Eastern Flemish Coast, Zeebrugge, Belgium
Land and Sea are of a very different kind. One roots people to their contexts, tying them to its borders, properties and complex systems of relations; the other suggests the possibility for limit-less, unconditional wandering, an overwhelming experience of movement, in both space and time. This ancient tension between the anthropic process of colonizing Land – as the space of exploitation for collective survival – and the unseizable wilderness of the Sea – the realm of individual bravery – is the founding act of western societies. However, this delicate balance – or perpetual confrontation – is now endangered by its own premises. Land, as intrinsically limited, is reaching its maximum capacity: to ensure our survival and growth, the Sea is being identified as the new frontline for the rationalizing logics of territorialization. The Sea-as-a-territory is a political imposition: it is the tool for the collectivity – or the state – to enforce its hegemony on the sea-scape. Being the Sea a context-less space, dynamic, free from roots and limitations, the logics of colonization and exploitation are projected with even more harshness and strength. The Sea is facing the risk to lose its original role as memory of individual freedom – beyond the state; nevertheless, its exploitation is crucial to the survival of the collectivity and cannot be avoided. Therefore, the notion of the Sea-as-a-territory needs to be mitigated, in order to re-establish a coexistence of opposites, or at least to create awareness of the dualistic relation between the two paradigms of Land and Sea.
The North Sea is urbanizing quickly and violently; such trends appear to be most visible in the Flemish Coast, a region which is deeply struggling to rule on its waters – groundwater and sea – while planning further expansions towards the sea, to protect the coast from storm waves. To meet the needs of the region – and of the collectivity – while mitigating the territorialization processes towards the Sea, the construction of an island is proposed, to be realized in four phases: the formation (I) or the act of imposing order with the definition of a protective wall; the accommodation (II) or the territorial reclamation using natural conditions; the production (III) or the desalination of seawater as act of exploitation; and the colonization (IV) or the human element, through the construction of a system of pools. The constant confrontation of these four elements – the wall, the landscape-in-formation, the desalination plant, the baths – constitutes the possibility for a different interpretation to the Sea-as-a-territory. Their relation – spatial and temporal – might become the trigger for a new consciousness on the mitigated narrative of territorialization, this time ruled by the intrinsic condition of ephemerality of the process itself. The island-as-an-outpost – or the island-machine – is a fortress; and fortresses are always doomed to surrender. Sources: Adams, R.E., Mare Magnum: Urbanization of Land and Sea (Chicago, 2015). Cacciari, M., Arcipelago (Milano: Adelphi Edizioni, 1997). Deleuze, G., L’île déserte et autres textes 1953-1974 (Paris: Les Éditions de Minuit, 2002). Elden, S., Terror and Territory (Minneapolis, London: University of Minnesota Press, 2009). Guérard, C., Philosophie légère de la mer (Paris: Edition des Equateurs, 2006). Schmitt, C., Land and Sea (New York: Telos Press Publishing, 2015; first ed. Land und Meer, 1942).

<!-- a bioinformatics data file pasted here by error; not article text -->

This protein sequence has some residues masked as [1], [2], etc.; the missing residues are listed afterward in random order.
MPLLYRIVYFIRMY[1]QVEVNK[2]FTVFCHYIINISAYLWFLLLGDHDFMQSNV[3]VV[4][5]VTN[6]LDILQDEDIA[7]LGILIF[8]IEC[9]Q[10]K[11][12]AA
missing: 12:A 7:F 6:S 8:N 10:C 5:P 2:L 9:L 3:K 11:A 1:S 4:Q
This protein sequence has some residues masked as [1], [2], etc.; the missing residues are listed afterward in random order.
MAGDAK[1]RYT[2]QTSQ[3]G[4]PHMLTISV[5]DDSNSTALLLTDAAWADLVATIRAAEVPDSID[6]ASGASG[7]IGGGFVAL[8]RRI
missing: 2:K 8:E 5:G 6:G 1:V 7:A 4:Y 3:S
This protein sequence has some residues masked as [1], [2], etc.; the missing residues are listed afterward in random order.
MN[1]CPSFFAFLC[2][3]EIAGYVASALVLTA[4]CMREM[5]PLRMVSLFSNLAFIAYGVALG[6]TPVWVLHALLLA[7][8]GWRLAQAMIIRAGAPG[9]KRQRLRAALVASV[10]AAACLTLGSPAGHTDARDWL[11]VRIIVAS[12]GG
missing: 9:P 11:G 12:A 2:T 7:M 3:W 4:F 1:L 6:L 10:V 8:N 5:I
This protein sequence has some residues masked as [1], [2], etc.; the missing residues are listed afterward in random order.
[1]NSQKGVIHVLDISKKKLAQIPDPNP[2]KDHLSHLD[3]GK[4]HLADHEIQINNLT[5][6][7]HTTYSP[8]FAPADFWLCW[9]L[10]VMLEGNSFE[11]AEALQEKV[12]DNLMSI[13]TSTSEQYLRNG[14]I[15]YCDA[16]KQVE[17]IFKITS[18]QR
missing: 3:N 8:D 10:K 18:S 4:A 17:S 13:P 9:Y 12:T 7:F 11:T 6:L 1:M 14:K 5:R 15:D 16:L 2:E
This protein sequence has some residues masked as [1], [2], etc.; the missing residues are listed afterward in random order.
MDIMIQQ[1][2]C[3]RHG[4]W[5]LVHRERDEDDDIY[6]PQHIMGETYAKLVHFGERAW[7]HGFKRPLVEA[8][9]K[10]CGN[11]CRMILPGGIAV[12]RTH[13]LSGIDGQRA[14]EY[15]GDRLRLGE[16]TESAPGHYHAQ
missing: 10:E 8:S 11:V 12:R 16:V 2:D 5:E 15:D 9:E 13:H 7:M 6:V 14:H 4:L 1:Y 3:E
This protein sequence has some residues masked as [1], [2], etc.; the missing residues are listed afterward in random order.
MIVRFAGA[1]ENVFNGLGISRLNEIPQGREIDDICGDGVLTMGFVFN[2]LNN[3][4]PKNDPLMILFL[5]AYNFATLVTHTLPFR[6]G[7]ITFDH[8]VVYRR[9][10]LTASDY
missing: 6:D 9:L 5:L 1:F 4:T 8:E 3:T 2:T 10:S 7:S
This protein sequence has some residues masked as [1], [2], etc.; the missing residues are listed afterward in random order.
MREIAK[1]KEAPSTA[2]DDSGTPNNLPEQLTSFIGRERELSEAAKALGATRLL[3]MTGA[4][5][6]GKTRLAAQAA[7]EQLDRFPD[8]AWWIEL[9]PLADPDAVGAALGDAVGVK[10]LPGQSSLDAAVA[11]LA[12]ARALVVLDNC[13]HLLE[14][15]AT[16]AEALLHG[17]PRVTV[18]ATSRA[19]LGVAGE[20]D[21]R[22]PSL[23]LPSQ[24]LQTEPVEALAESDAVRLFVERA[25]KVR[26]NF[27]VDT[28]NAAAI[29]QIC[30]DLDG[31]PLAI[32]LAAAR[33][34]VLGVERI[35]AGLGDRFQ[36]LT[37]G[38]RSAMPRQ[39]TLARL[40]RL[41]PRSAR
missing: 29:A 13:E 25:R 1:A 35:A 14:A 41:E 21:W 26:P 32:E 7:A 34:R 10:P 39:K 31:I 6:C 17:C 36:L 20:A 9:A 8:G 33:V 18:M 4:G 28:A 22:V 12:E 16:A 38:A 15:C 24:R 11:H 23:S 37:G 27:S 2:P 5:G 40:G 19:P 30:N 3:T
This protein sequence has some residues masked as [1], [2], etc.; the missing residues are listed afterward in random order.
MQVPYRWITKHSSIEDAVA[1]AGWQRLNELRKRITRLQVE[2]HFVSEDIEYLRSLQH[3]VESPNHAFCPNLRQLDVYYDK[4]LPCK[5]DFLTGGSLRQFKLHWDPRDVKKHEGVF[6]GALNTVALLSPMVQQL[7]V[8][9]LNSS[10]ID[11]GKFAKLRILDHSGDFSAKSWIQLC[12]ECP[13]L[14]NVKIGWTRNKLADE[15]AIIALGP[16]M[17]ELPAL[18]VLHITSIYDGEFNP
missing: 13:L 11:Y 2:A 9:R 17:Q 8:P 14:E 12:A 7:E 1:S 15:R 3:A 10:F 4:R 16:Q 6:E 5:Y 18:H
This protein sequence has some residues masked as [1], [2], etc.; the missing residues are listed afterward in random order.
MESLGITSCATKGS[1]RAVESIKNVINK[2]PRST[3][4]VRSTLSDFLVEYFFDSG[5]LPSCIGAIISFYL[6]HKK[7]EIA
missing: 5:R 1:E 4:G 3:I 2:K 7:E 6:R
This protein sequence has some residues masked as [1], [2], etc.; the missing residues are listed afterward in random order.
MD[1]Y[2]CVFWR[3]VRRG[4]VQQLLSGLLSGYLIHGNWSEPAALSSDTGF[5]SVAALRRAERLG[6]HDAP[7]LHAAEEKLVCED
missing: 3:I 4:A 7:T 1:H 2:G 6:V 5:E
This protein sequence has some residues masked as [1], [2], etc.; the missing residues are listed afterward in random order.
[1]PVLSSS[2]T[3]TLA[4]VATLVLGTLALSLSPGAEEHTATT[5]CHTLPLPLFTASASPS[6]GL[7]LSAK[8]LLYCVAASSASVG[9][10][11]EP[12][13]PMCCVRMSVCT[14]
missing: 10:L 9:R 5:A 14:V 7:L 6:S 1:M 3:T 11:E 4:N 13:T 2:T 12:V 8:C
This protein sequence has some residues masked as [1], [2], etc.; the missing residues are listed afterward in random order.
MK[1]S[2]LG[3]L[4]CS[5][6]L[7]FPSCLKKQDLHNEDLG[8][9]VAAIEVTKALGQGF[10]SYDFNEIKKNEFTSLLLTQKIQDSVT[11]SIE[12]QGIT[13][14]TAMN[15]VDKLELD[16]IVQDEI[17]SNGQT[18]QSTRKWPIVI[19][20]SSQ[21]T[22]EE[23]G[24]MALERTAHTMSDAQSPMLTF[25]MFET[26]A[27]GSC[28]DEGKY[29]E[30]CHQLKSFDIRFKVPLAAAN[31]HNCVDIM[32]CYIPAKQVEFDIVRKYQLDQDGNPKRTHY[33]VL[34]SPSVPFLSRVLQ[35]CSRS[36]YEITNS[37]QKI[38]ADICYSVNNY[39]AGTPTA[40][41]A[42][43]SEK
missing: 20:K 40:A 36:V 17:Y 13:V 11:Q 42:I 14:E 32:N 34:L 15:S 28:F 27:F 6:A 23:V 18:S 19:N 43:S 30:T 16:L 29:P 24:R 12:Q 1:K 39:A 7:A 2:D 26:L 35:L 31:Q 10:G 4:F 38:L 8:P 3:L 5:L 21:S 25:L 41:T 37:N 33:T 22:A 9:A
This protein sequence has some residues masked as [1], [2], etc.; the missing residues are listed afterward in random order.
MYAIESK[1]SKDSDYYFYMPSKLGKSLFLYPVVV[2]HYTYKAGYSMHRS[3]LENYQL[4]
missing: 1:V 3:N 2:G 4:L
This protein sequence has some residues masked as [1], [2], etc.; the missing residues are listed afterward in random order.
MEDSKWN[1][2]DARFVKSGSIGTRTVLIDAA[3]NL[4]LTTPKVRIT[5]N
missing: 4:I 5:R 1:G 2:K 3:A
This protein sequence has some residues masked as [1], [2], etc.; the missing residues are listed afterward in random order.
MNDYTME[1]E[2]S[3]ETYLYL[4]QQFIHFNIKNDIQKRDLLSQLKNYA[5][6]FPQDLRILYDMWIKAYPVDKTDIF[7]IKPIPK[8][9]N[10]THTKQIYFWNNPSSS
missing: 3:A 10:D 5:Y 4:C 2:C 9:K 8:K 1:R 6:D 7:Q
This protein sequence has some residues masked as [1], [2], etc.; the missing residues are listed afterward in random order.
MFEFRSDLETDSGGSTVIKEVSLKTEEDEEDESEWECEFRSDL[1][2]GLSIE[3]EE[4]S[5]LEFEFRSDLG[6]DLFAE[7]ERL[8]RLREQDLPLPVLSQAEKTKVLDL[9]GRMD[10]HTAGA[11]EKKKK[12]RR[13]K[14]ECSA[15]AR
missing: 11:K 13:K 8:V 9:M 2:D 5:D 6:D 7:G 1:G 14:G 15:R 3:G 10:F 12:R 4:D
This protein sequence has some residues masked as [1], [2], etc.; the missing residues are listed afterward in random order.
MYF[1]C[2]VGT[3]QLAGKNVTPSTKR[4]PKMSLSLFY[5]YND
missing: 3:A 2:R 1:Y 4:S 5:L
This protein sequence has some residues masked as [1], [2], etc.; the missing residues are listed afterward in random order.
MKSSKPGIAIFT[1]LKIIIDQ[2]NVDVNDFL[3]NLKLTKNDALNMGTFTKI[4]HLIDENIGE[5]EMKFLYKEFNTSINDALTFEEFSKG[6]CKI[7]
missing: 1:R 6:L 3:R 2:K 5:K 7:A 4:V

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Belgische stranden (beaches) 1967. Zeebrugge Oostende. Captions from Michael Rogge.
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